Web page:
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Consider Giving Up Booze

Because you're probably a better human being without it.

“If your drinking has ever caused you a problem, then you technically have a drinking problem.”

Think about that for a moment. It wasn’t until I said this aloud to a friend of mine that I realized had a problem. It was these words that made me think, “Holy shit. I am not above this. It’s a real issue.” Coming to this realization was the beginning of my healing process.

Since the age of seventeen, I had struggled with drinking and had never realized it was a problem. I would never “crave” alcohol, but whenever I had a drink, I couldn’t stop at just one. I never understood my limits. People ask how much alcohol does it take to get drunk? The answer is simple – the first drink.

As drinking is no self-esteeming act, it only worsened my depression and made me a less happy and productive human being that I strive to be. Years had gone by where my less than questionable decisions with drinking had affected interpersonal relationships, mental well-being, and even job performance.

“As drinking is no self-esteeming act, it only worsened my depression and made me a less happy and productive human being that I strive to be.”

There’s such a stigma that goes with terms like ‘alcoholism’ or ‘alcohol dependency’. I always pictured sad people slumped in their chairs, reluctantly sitting around in an AA meeting chanting in unison ‘Nice to meet you, Margaret’. It had been this depressing and unappealing image in mind; that was until I was able to view it from a more spiritual standpoint.

I recently asked my therapist, “How do people just quit?” “What if my friend comes over with a bottle of wine?” “What do I do in this situation?” She explained to me that it’s a conscious day-to-day decision. A connection to your spirituality and inner-self. Your problem doesn’t need to get to the point of ruined relationships, an arrest, DUI, or worse. When you’re able to confront the truth, it starts getting better.

There was a sense of relief in coming to terms with my problem and being able to let it go for good. This is when I learned that alcohol does not serve me, and I highly doubt it ever really will. If you’ve found yourself in a similar situation, here’s what I recommend.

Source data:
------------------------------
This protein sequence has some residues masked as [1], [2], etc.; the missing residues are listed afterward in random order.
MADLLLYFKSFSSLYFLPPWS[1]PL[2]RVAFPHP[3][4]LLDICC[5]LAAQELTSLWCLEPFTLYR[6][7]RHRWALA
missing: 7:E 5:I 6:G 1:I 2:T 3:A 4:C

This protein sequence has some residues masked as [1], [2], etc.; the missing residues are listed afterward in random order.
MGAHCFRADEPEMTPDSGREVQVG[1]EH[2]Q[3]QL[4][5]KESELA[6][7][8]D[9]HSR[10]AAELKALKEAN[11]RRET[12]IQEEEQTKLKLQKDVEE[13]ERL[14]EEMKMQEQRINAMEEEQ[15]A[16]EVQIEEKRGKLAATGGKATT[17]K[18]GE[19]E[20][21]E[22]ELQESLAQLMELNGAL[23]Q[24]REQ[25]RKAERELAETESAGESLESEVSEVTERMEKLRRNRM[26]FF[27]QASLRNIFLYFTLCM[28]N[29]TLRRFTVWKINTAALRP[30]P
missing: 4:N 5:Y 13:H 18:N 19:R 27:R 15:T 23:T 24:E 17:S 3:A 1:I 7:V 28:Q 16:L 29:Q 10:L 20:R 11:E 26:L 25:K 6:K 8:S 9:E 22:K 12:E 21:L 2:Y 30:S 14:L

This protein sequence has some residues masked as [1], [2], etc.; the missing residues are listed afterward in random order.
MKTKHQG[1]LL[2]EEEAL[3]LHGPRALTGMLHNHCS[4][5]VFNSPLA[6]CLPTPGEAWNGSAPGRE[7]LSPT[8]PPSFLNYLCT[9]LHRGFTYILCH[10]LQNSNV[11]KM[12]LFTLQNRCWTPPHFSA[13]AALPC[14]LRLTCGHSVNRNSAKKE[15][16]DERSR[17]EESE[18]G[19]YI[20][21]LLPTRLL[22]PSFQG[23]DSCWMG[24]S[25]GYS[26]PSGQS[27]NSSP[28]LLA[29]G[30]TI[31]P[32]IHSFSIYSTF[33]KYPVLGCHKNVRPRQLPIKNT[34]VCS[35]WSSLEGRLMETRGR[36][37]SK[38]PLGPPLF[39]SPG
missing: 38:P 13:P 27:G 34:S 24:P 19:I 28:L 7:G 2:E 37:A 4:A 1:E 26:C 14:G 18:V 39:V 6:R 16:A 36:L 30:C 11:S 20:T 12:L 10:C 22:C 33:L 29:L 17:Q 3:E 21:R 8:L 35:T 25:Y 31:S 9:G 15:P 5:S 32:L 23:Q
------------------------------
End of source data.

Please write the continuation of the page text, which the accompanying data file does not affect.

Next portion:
Talk about it

With full transparency. Reach out to family, friends, or even a professional. Initially talking to a therapist about my problems with alcohol truly helped me on the road to realization and recovery. Explaining your history with alcohol to someone else forces you to face the facts. Know you’re not alone in this and lean on your support system. You need it.

Write out your ‘drinking history’

Start with your first experience of alcohol. Address who you were with, what the circumstances were, and how you felt about drinking. Continue this timeline, noting the dates and locations of these interactions and see if you notice any similarities or habits that formed over time. Write it all out and most importantly, keep track of how it makes you feel. Doing this exercise helped me understand the root of my own problem.

Make note of how you feel

AKA be aware of your drinking. How do you feel when someone asks if you want a drink? How do you feel after that first sip? And how do you feel the next day? Did you end up where you had hoped you wouldn’t? It is the tough questions needing to be faced when coming to terms with your problem. Tequila shots with friends the night before your 8 am shift isn’t doing you any favors. Have you imagined how great you’ll feel tomorrow without a drink tonight?

Be honest with yourself

Even if nobody else confronts you about a problem. You probably already have a nagging feeling there is one. Human nature tells us its ok to let ourselves off the hook when it comes to our shortcomings. Don’t allow this to happen to you and your drinking problem. Reference back to that drinking timeline you wrote out. Don’t allow the cycle of drinking to dictate your life.

Attend a meeting

Many of the people at AA meetings don’t even talk about drinking anymore. They talk about life. Surround yourself with people who have similar goals as you and actually want to recover. You can learn a lot about your own issues through the lens of others going through the same thing. It also gives you a greater perspective and can make you appreciate your own circumstances more thank you thought possible. If anything else, you have a built-in support system.

Be kind to yourself

It’s so easy to fall into a pit of despair when it comes to the guilt, shame, and regret that seems to be alcohol’s best friend. This tumultuous relationship with alcohol can takes forever to escape from. You’re only human. And while this isn’t an excuse for every poor decision you’ve made, you do need to learn to forgive yourself for the past and make intentional choices to move forward every day.

Hold yourself accountable

At the end of the day, only you can be the one making the conscious choice to better yourself. Even with the best resources, you have to stand on your own two feet. Be proactive because you can’t afford anything less than that.

Originally published at www.todaywithtara.com

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